“We have a good record of retaining staff, with people generally staying three to five years, but that has changed. A staff member who’d been with me for five years recently moved back to Poland because it was too expensive to stay.

If you live there, or indeed in the Netherlands, Spain, Germany or other European countries, you can rent a place with friends, you can shop in Aldi or Lidl and you can travel home relatively easily.”

He added: “Even those willing to work over the summer aren’t as numerous as they were before. 

“I don’t want to paint a completely negative picture – we have a student starting next week and potentially another person beginning soon – so there is some hope, but the situation has certainly changed.”

The Alliance supermarket in St. Ouen has also closed over the summer due to a lack of staff.

"Please take your own rubbish home this weekend"

Covid among the States’ teams that clean the island’s roads and beaches has also prompted the Government to ask islanders to take any rubbish home with them this weekend rather than put it in public bins.

Despite the spike in cases, which happened this time last year on the verge of the school’s breaking up for summer, the Government is not planning on bringing back any restrictions.

A spokesman said: “We remain in a fortunate position with free PCR and LFT testing available, and islanders continuing to follow public health guidance.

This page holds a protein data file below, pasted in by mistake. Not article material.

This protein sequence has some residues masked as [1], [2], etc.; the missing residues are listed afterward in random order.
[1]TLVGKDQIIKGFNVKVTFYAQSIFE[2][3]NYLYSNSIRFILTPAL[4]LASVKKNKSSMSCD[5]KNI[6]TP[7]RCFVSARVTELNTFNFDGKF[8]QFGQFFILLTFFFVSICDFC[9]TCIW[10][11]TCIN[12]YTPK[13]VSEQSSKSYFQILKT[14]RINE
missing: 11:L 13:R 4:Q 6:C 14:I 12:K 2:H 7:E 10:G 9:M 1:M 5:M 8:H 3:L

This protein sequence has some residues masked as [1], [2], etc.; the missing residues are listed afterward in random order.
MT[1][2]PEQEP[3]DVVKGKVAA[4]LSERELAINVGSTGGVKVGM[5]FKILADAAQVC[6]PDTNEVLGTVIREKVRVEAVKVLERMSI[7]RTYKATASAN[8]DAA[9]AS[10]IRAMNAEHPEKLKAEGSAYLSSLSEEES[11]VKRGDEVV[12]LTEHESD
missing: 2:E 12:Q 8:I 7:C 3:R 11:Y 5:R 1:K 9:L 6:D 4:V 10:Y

“There are currently no plans to either increase or decrease any public health measures or guidance. However, covid does still remain a threat to the most vulnerable and unvaccinated. It is known that the effects of the vaccines wane over time, which means those that do not keep up with their vaccine schedule are not best protected.

“As a significant portion of islanders have not been eligible for the Spring Booster, and immunity from previous infections doesn’t guarantee protection against new variants, it is vital that everyone keeps doing the right thing to keep each other safe.”

The Government is asking islanders to:

  • isolate if they have symptoms and get a PCR test;
  • use a lateral flow test twice a week and before visiting vulnerable people or settings;
  • keep up to date with vaccination;